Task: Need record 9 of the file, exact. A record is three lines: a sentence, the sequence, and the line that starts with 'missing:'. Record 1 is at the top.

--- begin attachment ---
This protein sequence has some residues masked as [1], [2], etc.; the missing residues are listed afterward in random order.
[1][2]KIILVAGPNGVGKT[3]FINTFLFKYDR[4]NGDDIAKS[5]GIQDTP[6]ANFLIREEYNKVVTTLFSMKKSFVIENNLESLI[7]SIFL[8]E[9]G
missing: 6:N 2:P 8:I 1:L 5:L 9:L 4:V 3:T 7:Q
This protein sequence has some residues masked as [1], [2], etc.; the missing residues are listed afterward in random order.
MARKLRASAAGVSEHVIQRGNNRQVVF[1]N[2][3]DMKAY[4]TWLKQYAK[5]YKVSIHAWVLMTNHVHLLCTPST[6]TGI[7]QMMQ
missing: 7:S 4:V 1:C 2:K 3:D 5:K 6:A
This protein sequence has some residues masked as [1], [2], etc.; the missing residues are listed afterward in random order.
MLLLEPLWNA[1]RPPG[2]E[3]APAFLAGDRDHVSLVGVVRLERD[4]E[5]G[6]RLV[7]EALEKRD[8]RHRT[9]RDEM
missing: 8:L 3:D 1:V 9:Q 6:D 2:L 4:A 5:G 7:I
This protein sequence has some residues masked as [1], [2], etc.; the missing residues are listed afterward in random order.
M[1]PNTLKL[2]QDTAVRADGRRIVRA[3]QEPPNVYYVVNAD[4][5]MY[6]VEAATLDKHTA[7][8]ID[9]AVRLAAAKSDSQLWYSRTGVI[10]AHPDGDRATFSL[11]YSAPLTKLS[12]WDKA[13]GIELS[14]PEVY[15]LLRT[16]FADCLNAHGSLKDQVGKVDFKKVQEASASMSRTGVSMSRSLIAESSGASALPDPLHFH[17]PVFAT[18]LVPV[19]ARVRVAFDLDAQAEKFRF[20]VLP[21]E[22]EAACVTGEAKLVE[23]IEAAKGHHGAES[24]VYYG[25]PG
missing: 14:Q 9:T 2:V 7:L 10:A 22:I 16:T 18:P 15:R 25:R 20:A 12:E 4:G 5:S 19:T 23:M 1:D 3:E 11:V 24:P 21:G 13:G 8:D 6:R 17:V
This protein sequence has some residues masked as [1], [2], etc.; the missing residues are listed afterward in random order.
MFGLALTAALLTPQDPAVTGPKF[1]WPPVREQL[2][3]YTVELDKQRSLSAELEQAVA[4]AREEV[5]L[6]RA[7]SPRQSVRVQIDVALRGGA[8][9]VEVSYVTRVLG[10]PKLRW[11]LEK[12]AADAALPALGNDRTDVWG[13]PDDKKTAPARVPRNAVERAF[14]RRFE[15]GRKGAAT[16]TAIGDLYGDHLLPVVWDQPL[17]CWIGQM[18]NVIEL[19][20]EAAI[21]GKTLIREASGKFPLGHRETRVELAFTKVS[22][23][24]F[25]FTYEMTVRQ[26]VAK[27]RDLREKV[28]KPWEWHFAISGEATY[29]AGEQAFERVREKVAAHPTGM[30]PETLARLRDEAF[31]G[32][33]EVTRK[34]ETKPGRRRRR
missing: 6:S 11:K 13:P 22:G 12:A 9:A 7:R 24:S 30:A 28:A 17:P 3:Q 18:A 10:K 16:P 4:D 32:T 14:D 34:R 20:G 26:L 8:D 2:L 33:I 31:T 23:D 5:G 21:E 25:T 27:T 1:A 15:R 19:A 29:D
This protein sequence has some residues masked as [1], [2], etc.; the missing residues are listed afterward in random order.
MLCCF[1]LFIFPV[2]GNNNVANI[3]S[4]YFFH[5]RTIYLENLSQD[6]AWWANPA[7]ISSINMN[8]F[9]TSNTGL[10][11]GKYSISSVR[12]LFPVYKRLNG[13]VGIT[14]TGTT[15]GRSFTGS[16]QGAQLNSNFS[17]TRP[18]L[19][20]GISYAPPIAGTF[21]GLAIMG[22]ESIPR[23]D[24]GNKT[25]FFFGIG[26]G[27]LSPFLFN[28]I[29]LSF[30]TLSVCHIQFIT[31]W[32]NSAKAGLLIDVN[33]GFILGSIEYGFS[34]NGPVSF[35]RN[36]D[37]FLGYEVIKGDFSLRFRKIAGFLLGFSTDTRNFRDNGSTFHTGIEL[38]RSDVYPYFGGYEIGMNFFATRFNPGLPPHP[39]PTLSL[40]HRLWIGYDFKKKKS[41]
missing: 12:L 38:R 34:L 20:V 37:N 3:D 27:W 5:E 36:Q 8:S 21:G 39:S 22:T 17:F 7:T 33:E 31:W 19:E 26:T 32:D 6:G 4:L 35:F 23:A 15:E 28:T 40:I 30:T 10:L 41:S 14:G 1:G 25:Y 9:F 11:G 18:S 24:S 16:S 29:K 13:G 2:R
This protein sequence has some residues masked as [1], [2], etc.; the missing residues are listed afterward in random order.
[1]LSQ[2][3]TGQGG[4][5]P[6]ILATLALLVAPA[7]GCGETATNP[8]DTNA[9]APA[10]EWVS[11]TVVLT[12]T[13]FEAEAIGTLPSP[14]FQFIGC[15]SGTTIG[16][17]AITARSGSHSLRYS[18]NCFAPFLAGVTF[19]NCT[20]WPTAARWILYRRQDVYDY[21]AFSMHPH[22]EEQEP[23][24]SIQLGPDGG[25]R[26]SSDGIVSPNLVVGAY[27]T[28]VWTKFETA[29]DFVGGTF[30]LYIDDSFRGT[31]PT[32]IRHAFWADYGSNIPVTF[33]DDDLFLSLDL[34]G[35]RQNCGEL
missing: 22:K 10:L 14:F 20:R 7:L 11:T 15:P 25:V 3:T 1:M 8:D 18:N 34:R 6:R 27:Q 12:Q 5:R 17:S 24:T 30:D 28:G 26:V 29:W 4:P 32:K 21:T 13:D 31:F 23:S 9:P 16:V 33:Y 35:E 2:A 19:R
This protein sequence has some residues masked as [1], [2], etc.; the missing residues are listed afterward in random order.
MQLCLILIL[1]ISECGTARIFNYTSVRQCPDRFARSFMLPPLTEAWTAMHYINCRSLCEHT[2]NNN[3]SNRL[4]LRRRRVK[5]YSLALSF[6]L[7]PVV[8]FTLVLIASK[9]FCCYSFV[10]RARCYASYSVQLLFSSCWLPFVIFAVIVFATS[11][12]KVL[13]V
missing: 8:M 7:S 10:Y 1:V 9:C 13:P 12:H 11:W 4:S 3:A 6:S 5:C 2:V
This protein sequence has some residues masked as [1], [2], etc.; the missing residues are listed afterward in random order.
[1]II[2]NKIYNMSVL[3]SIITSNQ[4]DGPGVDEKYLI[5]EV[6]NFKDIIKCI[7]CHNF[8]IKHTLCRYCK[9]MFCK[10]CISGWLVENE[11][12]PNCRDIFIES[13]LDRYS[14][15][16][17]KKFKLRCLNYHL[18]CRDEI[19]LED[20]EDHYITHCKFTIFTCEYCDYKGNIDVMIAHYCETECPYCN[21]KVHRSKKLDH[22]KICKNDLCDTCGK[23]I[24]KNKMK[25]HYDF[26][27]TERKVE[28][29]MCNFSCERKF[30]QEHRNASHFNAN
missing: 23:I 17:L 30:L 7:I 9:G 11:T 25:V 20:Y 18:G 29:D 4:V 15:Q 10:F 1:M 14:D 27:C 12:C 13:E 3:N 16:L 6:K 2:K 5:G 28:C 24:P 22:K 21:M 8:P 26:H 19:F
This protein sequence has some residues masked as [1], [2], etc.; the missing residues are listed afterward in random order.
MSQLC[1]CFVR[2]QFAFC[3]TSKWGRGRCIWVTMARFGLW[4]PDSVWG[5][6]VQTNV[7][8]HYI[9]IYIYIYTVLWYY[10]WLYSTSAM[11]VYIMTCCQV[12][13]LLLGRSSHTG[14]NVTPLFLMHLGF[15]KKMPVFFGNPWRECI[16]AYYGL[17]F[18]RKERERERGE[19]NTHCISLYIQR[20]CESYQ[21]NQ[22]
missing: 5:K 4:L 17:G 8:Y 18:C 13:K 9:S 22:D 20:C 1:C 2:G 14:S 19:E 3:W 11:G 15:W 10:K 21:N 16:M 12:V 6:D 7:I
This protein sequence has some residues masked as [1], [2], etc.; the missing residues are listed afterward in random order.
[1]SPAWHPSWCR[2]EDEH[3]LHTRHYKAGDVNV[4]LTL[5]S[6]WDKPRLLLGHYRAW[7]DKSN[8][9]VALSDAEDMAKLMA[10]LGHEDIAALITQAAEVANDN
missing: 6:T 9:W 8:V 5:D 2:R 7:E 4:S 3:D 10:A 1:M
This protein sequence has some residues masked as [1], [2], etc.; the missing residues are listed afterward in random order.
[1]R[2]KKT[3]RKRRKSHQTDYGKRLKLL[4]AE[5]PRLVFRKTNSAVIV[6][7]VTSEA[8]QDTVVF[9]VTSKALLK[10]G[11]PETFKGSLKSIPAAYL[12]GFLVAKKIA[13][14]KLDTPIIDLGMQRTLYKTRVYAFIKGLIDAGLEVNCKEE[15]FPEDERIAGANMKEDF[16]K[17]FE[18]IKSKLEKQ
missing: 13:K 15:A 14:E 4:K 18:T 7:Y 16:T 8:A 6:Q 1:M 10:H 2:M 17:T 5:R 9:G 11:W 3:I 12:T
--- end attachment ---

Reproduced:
This protein sequence has some residues masked as [1], [2], etc.; the missing residues are listed afterward in random order.
[1]II[2]NKIYNMSVL[3]SIITSNQ[4]DGPGVDEKYLI[5]EV[6]NFKDIIKCI[7]CHNF[8]IKHTLCRYCK[9]MFCK[10]CISGWLVENE[11][12]PNCRDIFIES[13]LDRYS[14][15][16][17]KKFKLRCLNYHL[18]CRDEI[19]LED[20]EDHYITHCKFTIFTCEYCDYKGNIDVMIAHYCETECPYCN[21]KVHRSKKLDH[22]KICKNDLCDTCGK[23]I[24]KNKMK[25]HYDF[26][27]TERKVE[28][29]MCNFSCERKF[30]QEHRNASHFNAN
missing: 23:I 17:L 30:L 7:I 9:G 11:T 25:V 20:Y 18:G 29:D 4:V 15:Q 10:F 1:M 14:D 27:C 12:C 13:E 3:N 16:L 6:K 2:K 5:G 28:C 24:P 22:K 21:M 8:P 26:H 19:F